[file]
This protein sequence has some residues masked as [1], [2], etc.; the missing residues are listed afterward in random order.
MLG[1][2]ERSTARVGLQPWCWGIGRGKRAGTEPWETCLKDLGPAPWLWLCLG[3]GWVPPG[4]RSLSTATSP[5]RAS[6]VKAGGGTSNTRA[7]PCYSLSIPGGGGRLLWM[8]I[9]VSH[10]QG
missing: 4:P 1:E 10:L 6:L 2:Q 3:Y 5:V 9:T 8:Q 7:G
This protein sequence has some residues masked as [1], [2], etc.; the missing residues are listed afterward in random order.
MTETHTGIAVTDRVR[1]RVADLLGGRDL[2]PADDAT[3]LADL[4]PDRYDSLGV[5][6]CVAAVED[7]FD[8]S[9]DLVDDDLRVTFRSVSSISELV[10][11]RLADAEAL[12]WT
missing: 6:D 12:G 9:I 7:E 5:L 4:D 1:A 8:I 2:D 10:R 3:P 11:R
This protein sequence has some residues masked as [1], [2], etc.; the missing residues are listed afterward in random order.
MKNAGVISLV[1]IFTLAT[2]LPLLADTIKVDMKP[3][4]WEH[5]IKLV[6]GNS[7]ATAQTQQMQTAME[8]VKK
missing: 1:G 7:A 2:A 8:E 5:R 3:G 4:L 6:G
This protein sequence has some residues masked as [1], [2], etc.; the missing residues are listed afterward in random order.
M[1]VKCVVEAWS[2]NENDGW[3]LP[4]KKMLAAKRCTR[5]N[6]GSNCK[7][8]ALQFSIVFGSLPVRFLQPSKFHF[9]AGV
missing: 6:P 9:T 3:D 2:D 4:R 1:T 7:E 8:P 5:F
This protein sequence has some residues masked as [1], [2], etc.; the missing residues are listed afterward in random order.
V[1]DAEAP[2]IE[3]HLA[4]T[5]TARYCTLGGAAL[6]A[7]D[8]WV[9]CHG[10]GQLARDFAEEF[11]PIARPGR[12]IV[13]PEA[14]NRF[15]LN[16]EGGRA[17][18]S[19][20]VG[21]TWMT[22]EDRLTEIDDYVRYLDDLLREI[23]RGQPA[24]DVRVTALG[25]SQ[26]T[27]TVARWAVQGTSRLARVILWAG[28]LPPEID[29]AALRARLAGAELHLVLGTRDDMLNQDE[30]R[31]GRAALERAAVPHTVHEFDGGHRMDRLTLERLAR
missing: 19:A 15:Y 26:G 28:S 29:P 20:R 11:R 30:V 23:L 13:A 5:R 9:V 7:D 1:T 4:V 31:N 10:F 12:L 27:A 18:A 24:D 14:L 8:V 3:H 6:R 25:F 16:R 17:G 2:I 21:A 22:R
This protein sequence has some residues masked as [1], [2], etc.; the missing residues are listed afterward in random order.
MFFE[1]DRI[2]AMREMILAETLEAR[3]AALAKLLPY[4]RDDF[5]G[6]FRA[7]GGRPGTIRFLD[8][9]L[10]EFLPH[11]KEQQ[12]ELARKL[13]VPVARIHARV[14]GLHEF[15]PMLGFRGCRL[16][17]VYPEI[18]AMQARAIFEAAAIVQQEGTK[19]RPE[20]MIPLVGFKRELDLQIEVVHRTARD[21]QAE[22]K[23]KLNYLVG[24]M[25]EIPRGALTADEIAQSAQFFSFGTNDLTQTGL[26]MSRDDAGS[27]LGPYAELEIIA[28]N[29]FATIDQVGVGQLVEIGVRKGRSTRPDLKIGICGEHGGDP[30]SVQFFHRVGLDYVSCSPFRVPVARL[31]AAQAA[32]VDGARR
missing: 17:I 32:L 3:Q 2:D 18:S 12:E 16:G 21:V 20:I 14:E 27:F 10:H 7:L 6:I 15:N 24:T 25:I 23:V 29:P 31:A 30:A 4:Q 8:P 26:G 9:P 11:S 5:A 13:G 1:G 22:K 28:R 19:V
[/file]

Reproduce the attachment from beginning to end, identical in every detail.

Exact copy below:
This protein sequence has some residues masked as [1], [2], etc.; the missing residues are listed afterward in random order.
MLG[1][2]ERSTARVGLQPWCWGIGRGKRAGTEPWETCLKDLGPAPWLWLCLG[3]GWVPPG[4]RSLSTATSP[5]RAS[6]VKAGGGTSNTRA[7]PCYSLSIPGGGGRLLWM[8]I[9]VSH[10]QG
missing: 4:P 1:E 10:L 6:L 2:Q 3:Y 5:V 9:T 8:Q 7:G
This protein sequence has some residues masked as [1], [2], etc.; the missing residues are listed afterward in random order.
MTETHTGIAVTDRVR[1]RVADLLGGRDL[2]PADDAT[3]LADL[4]PDRYDSLGV[5][6]CVAAVED[7]FD[8]S[9]DLVDDDLRVTFRSVSSISELV[10][11]RLADAEAL[12]WT
missing: 6:D 12:G 9:I 7:E 5:L 4:D 1:A 8:I 2:D 10:R 3:P 11:R
This protein sequence has some residues masked as [1], [2], etc.; the missing residues are listed afterward in random order.
MKNAGVISLV[1]IFTLAT[2]LPLLADTIKVDMKP[3][4]WEH[5]IKLV[6]GNS[7]ATAQTQQMQTAME[8]VKK
missing: 1:G 7:A 2:A 8:E 5:R 3:G 4:L 6:G
This protein sequence has some residues masked as [1], [2], etc.; the missing residues are listed afterward in random order.
M[1]VKCVVEAWS[2]NENDGW[3]LP[4]KKMLAAKRCTR[5]N[6]GSNCK[7][8]ALQFSIVFGSLPVRFLQPSKFHF[9]AGV
missing: 6:P 9:T 3:D 2:D 4:R 1:T 7:E 8:P 5:F
This protein sequence has some residues masked as [1], [2], etc.; the missing residues are listed afterward in random order.
V[1]DAEAP[2]IE[3]HLA[4]T[5]TARYCTLGGAAL[6]A[7]D[8]WV[9]CHG[10]GQLARDFAEEF[11]PIARPGR[12]IV[13]PEA[14]NRF[15]LN[16]EGGRA[17][18]S[19][20]VG[21]TWMT[22]EDRLTEIDDYVRYLDDLLREI[23]RGQPA[24]DVRVTALG[25]SQ[26]T[27]TVARWAVQGTSRLARVILWAG[28]LPPEID[29]AALRARLAGAELHLVLGTRDDMLNQDE[30]R[31]GRAALERAAVPHTVHEFDGGHRMDRLTLERLAR
missing: 19:A 15:Y 26:G 28:S 29:P 20:R 11:R 30:V 23:L 13:A 5:R 9:V 7:D 1:T 4:V 31:N 10:F 12:L 27:A 18:A 24:D 14:L 8:V 3:H 6:R 25:F 16:R 17:G 2:I 21:A 22:R
This protein sequence has some residues masked as [1], [2], etc.; the missing residues are listed afterward in random order.
MFFE[1]DRI[2]AMREMILAETLEAR[3]AALAKLLPY[4]RDDF[5]G[6]FRA[7]GGRPGTIRFLD[8][9]L[10]EFLPH[11]KEQQ[12]ELARKL[13]VPVARIHARV[14]GLHEF[15]PMLGFRGCRL[16][17]VYPEI[18]AMQARAIFEAAAIVQQEGTK[19]RPE[20]MIPLVGFKRELDLQIEVVHRTARD[21]QAE[22]K[23]KLNYLVG[24]M[25]EIPRGALTADEIAQSAQFFSFGTNDLTQTGL[26]MSRDDAGS[27]LGPYAELEIIA[28]N[29]FATIDQVGVGQLVEIGVRKGRSTRPDLKIGICGEHGGDP[30]SVQFFHRVGLDYVSCSPFRVPVARL[31]AAQAA[32]VDGARR
missing: 17:I 32:L 3:Q 2:D 18:S 12:E 16:G 21:V 20:I 14:E 27:F 10:H 7:L 6:I 15:N 24:T 25:I 23:V 29:P 31:A 30:A 4:Q 8:P 26:G 9:P 11:S 5:A 13:G 1:G 22:K 28:R 19:V